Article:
In the Saga of Hrolf Kraki, this Fróði is Halfdan's younger brother but in the Latin epitome to the Skjöldunga saga the younger brother, here a half-brother, is named Ingjalldus and this Ingjalldus is later father of a son named Frothi. Since in Beowulf Froda is father of a son named Ingeld, it is usually considered that the names have accidentally been interchanged in the tradition behind the Skjöldunga saga. In the Saga of Hrolf Kraki, Fróði brother of Halfdan is ruler of a separate kingdom. Halfdan was calm and good-natured but Fróði was cruel and vicious. Fróði attacked Halfdan's hall by night and burned it. Halfdan was killed in the battle and Fróði took over his country and his widow.

But eventually Halfdan's sons in turn killed Fróði to avenge their father's death. Thus the tradition in Beowulf of a feud between the Danes and Heathobards in which Fróda king of the Heathobards was slain appears in Norse texts as a family feud in which Halfdan's brother Fróði kills Halfdan and Halfdan's sons kill Fróði.

[edit] The Children of Halfdan

The poem Beowulf reads (lines 59–63):

59 Ðæm feower bearn forðgerimed

60 in worold wocun weoroda ræswa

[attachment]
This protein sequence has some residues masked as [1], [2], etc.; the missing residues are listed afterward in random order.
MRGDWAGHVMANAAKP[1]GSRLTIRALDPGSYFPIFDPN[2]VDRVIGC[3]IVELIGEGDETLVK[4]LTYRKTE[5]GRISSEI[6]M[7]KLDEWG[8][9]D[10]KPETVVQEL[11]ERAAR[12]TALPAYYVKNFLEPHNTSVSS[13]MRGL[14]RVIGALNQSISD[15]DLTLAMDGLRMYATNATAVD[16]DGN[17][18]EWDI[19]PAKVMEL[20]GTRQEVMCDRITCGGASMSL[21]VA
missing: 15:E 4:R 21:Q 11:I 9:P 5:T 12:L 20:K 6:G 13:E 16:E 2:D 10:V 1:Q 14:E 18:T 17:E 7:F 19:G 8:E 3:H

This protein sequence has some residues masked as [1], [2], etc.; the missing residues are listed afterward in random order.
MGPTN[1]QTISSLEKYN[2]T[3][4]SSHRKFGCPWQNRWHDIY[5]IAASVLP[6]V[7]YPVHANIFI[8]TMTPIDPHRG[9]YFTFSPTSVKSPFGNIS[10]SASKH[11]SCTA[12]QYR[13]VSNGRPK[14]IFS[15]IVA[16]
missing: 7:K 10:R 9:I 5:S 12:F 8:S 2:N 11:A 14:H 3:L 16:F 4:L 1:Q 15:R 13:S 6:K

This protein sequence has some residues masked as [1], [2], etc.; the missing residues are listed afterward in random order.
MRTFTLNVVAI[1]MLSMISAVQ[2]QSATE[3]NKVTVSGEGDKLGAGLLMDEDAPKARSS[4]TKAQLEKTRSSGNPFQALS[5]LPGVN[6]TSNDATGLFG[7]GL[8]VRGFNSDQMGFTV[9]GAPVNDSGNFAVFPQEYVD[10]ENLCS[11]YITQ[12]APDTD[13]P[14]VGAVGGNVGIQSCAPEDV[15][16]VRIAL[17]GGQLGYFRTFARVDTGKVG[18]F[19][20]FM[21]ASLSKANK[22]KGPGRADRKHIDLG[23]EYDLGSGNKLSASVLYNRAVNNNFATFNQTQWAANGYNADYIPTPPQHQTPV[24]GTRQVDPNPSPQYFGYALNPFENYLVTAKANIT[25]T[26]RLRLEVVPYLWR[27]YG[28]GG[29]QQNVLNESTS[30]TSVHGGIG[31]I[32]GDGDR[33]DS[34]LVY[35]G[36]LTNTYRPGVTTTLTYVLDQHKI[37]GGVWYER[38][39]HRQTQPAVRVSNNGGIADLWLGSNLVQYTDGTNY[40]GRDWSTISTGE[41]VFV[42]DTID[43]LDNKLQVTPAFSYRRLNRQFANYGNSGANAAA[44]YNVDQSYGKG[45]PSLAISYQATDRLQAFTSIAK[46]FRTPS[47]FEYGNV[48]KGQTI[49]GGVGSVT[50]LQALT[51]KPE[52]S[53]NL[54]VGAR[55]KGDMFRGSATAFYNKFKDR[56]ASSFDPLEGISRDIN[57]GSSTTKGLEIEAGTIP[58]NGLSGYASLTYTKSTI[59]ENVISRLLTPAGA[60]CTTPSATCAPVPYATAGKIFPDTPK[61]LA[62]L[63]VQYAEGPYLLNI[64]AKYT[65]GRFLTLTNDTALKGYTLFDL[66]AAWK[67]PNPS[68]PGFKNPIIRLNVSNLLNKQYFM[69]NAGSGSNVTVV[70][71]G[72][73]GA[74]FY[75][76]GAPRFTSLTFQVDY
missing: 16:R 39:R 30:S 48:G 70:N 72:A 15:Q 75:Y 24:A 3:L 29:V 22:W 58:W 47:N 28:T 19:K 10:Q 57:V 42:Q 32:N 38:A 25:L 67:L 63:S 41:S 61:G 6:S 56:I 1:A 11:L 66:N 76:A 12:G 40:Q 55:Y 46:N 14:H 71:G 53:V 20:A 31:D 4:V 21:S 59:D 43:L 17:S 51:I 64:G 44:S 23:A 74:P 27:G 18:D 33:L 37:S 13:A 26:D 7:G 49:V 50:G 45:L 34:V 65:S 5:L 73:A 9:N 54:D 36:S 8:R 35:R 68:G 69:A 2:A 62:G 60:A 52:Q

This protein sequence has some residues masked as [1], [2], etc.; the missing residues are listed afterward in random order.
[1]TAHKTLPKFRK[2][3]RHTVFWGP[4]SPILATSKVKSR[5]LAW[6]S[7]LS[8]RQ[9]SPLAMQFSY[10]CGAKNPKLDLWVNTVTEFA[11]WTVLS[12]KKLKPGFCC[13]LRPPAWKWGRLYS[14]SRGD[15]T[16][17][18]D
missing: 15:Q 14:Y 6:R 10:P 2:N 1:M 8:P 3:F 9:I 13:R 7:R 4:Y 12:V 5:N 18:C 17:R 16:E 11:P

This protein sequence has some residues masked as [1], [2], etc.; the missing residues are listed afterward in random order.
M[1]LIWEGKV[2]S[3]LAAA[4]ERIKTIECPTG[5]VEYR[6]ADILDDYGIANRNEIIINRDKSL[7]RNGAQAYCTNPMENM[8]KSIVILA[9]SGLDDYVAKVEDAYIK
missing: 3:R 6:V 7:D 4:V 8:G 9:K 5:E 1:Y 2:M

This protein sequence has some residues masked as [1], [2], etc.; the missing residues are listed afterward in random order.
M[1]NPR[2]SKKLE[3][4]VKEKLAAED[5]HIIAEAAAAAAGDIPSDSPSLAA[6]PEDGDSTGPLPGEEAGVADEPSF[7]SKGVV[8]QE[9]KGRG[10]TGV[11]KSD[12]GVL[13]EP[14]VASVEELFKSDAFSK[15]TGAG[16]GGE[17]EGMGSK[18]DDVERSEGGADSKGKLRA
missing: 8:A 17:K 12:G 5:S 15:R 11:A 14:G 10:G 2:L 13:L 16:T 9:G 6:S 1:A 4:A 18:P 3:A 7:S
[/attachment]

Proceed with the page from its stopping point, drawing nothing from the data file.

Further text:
61 heorogar. 7 hroðgar 7 halga til

62 hyrde ic þ elan cwen

63 heaðo-Scilfingas healsgebedda

This appears in Gummere's translation as:

59 Then, one after one, there woke to him,

60 to the chieftain of clansmen, children four:

61 Heorogar, then Hrothgar, then Halga brave;

62 and I heard that – ela's queen,

63 the Heathoscylfing’s helpmate dear.

There is obviously something wrong with line 62. A name of a daughter has dropped out, a daughter who was the wife of someone whose name ends in -ela and who was a Heatho-Scylfing, a battle-Scylfing. It is likely enough that at some time in copying the poem a scribe was unable to make out the exact spelling of these names and so left the text blank at that point to be fixed up later. It was never fixed up and so the names were lost in later copies.